Wherever you look, whatever you do, performance has gone extreme, often policed by a tracking app or a competitive peer (sometimes masquerading as a friend). Moderation, in any form, is seen as nothing but amateurism, the habit of a slacker who won’t commit 10,000 hours of practice to master something.
My smartphone, I’ve realized, is also a Tamagotchi. My laptop is a Tamagotchi. My tablet is a Tamagotchi. These new Tamagotchis have nicer screens and more than three buttons, but more importantly, they’re hooked into much more elaborate guilt trips. Now it‘s not just a virtual pet at stake; it’s my friends, my family, and my work being held hostage in order to keep me pressing these stupid buttons.
My sense is that more and more people in our current culture of digital excess are hungry for this type of strong challenge.
They don’t want to depend on Apple to tweak their OS to be slightly less intrusive, or need to download an app that provides a fun reminder about disconnecting; they want instead to be so wrapped up in doing things that are hard and important and meaningful that they forgot where they left their phone in the first place.
Twitter is becoming increasingly concentrated on a tiny core of power users. It’s less and less a distributed mode of many-to-many communication, and more and more a broadcasting hub for the elite—a highly unequal place where their least-considered, Ambien-addled opinions get amplified to a global audience of millions.
Twitter, as a company, has encouraged this development. It goes out of its way to coddle the elite: It broadcasts their impressive follower counts, it serves them up a lovely ad-free experience, it showers them with blue checkmarks.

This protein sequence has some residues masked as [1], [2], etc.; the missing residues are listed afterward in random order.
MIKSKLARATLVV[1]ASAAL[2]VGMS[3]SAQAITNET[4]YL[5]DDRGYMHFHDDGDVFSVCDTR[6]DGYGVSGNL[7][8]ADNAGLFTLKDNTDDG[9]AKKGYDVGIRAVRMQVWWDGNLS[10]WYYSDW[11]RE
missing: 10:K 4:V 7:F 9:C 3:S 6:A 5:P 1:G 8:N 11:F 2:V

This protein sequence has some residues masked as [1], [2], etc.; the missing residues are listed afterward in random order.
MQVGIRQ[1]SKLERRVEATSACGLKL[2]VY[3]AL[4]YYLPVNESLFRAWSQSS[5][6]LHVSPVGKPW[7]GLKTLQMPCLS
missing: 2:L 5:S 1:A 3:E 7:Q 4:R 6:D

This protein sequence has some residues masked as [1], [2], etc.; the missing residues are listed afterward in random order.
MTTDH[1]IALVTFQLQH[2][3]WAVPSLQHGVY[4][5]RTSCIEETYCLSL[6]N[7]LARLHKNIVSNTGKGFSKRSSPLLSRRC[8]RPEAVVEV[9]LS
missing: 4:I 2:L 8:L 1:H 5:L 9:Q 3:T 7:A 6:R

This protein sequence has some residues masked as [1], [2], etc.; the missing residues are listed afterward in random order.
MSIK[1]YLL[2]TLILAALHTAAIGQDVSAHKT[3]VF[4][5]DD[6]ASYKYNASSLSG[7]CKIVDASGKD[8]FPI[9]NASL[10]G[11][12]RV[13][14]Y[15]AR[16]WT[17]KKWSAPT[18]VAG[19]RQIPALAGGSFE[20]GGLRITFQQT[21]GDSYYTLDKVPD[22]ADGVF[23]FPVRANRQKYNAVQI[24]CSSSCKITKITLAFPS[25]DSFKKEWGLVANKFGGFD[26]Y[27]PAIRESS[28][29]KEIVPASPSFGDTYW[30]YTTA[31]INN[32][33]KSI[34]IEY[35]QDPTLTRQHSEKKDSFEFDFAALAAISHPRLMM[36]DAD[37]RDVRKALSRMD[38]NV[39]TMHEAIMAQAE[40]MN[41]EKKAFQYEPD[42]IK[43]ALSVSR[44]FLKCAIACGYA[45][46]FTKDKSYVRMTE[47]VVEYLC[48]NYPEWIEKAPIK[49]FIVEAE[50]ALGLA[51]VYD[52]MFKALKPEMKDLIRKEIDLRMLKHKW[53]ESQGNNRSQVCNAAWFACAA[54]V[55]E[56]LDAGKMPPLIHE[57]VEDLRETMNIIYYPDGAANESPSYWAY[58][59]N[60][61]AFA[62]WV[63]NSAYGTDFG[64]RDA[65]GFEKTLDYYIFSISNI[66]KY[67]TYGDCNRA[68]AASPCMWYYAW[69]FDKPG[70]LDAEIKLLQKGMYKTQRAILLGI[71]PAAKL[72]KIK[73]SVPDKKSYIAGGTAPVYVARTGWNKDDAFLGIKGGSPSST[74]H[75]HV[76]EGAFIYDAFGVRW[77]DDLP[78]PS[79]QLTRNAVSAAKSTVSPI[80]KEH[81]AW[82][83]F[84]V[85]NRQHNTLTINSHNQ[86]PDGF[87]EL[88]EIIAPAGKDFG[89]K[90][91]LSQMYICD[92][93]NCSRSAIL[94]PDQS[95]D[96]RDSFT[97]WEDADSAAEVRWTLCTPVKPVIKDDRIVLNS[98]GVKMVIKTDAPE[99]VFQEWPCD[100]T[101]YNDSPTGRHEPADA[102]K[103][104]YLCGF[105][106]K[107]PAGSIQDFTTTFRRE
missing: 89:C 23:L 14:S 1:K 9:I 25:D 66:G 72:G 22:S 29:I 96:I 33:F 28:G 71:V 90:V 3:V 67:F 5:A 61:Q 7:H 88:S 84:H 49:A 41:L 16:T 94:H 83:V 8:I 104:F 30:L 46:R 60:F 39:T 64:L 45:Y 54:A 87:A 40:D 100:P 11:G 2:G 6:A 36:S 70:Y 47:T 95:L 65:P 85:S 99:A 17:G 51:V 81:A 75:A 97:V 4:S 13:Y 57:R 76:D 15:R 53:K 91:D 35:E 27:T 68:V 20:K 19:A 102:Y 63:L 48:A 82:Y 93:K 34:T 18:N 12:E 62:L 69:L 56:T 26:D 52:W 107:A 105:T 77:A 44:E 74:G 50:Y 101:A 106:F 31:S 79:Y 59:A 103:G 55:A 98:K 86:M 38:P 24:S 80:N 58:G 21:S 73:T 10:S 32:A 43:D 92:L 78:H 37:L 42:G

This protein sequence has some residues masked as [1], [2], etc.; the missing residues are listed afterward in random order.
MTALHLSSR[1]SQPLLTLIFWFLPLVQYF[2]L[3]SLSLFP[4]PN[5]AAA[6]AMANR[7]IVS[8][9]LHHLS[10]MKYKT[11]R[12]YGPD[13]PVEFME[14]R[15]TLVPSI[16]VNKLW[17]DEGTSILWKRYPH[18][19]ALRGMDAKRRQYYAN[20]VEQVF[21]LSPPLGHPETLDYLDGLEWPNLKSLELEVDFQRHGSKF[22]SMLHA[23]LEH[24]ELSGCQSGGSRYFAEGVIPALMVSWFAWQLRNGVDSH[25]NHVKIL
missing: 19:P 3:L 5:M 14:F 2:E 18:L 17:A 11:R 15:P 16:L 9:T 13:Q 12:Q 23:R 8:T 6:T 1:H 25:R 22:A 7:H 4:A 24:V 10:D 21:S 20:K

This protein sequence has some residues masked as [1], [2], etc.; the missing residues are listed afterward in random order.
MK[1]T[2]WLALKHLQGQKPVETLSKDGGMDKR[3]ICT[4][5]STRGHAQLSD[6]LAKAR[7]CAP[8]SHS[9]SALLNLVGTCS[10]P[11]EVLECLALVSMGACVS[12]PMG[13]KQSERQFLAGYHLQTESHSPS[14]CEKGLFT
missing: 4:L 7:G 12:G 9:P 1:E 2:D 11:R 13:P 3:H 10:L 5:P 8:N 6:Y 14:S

Deze week moest ik nog eens in Hasselt zijn voor ’t werk. Lekker rondgelopen in de miezerende regen, koffie bij de King Kong, éclair bij Vangrootloon. Een stad in volle verandering, zeker wanneer je er jaren niet bent geweest: wijkjes die vol hippe winkels zitten, zelfs.
Opeens kwam ik langs de International Magazine Store, een keten waar ik vroeger in Leuven ook al eens graag ging snuisteren.
En zo heb ik toch weer veel geld uitgegeven, o.a. aan FourFourTwo (WK voetbal) en Wired (tech). Geniaal voor op die twee schermloze dagen (maandag en vrijdag) die wij elke week houden.
While the idea of living life under constant surveillance and scrutiny by an invisible audience of followers at all times may have been a nightmare in 1998, it’s become a reality in 2018. We each have the ability to broadcast our own life’s events, no matter how trivial or mundane, through livestreaming video capability on Facebook and Instagram, by posting photos of our food, or tweeting our every thought — even when our audience may only be the people in our daily lives.
Dringend nog eens herbekijken. Een film die volledig staat met z’n duizenden meta-laagjes. Twintig jaar na datum bleek het een betere voorspeller te zijn dan de toen-gimmicky plot deed vermoeden.
Tactically, Roberto Martinez’s preferred system brings the best out of Hazard, who will likely flank Lukaku on the left of a front three, but shackles De Bruyne, who may be the world’s best offensive passer. During European qualifying, De Bruyne created just 0.32 “big chances” per 90 minutes, as defined by data firm Opta Sports, compared with 0.55 in the Premier League for Manchester City this season. Thomas Meunier, who plays right wing-back, was one of Belgium’s most important attacking players in qualifying, scoring five goals and assisting on seven. Given that the team’s first choice of left wing-back, Yannick Carrasco, is attack-minded as well, the defensive vulnerability is obvious: Belgium is aiming to out-score, not contain, its opposition.